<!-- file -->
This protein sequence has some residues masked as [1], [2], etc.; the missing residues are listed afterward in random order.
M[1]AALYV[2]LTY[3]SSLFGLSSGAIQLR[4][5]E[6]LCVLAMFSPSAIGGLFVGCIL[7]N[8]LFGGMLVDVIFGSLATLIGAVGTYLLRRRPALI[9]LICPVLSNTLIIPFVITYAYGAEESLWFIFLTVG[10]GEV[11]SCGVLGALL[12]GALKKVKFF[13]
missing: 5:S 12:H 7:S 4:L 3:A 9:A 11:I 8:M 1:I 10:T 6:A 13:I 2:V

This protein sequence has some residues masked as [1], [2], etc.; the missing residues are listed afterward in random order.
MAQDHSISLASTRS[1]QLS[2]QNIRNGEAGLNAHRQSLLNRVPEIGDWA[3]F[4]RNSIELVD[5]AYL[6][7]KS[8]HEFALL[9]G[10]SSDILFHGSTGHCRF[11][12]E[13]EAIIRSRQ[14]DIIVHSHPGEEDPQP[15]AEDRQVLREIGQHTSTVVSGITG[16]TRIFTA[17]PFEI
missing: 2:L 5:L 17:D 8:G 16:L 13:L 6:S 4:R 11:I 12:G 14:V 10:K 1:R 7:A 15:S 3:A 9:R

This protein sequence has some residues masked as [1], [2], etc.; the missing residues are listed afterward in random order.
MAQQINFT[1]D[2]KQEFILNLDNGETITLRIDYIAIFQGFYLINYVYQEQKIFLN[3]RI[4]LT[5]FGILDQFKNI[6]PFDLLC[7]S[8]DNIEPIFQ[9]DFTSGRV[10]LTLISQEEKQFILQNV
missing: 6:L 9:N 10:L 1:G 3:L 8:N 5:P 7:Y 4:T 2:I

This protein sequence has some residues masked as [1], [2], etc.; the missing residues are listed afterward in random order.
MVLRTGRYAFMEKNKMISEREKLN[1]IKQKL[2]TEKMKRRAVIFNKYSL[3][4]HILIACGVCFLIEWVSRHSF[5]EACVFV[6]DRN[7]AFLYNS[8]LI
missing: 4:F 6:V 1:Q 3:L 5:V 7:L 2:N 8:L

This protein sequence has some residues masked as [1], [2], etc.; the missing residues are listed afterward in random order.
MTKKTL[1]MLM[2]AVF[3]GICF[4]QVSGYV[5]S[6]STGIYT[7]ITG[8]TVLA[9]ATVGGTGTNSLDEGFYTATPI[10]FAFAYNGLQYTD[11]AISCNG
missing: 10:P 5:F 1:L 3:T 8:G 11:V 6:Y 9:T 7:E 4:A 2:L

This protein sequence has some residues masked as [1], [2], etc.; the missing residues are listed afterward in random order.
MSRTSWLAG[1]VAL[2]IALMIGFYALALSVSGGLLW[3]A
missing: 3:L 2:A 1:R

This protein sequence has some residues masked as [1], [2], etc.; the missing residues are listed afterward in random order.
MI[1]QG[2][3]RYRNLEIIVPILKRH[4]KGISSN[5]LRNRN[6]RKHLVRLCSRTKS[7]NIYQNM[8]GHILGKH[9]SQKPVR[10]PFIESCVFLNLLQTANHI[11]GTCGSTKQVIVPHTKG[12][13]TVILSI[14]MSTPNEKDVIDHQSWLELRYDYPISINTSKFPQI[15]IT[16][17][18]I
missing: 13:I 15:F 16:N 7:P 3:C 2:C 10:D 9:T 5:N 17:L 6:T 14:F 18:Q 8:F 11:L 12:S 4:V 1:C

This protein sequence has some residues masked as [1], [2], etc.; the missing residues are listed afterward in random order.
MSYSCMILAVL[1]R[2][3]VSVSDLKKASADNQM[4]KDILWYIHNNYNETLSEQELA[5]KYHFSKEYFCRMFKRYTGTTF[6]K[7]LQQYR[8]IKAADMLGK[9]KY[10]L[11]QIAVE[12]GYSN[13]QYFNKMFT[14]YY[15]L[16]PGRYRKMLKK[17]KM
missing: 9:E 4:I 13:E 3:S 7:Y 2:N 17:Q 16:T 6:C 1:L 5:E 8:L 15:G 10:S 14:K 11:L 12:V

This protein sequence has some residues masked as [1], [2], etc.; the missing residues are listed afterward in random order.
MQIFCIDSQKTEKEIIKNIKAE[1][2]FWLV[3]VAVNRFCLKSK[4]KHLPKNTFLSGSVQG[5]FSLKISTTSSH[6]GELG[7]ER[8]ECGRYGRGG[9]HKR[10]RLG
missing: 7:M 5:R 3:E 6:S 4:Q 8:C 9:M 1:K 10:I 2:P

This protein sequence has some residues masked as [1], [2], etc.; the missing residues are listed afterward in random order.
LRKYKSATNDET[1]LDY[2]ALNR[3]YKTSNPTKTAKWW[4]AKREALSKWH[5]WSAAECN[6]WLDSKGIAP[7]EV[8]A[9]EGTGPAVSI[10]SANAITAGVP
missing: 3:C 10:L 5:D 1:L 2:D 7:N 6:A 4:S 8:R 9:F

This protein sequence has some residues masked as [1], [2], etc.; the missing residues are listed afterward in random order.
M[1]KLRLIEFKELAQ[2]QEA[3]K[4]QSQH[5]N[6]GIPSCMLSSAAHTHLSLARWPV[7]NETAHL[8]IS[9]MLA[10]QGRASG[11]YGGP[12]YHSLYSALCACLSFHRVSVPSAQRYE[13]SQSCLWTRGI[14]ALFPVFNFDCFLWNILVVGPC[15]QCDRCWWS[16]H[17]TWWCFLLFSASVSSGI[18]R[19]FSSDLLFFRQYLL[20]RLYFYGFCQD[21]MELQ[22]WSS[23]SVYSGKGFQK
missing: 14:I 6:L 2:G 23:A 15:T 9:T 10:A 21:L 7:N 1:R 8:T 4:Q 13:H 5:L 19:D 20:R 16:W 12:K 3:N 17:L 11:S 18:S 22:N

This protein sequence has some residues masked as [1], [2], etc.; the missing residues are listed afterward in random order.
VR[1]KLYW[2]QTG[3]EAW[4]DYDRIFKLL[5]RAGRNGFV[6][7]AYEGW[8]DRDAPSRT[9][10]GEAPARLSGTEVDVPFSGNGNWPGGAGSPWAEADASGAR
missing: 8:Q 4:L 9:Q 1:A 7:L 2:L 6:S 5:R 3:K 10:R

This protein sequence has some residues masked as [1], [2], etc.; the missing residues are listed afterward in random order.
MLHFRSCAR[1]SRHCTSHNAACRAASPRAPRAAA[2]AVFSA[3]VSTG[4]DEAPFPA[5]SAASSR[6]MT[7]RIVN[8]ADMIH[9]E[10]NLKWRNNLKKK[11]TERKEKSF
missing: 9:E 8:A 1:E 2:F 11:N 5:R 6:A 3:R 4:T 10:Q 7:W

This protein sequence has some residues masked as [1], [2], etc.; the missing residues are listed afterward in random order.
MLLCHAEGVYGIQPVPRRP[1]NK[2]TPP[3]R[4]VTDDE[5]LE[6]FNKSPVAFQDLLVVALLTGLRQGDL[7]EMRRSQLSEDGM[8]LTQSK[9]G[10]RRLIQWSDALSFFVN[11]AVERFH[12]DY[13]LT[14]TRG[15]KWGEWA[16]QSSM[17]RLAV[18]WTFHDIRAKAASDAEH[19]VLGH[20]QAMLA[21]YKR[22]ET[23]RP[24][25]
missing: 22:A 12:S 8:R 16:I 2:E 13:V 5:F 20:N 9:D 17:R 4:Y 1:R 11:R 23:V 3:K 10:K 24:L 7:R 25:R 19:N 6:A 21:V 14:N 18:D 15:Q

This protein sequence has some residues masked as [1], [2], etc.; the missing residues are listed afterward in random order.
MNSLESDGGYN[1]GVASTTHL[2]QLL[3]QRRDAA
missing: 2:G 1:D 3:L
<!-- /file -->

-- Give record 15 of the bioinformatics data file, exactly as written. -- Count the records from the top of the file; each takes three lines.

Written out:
This protein sequence has some residues masked as [1], [2], etc.; the missing residues are listed afterward in random order.
MNSLESDGGYN[1]GVASTTHL[2]QLL[3]QRRDAA
missing: 2:G 1:D 3:L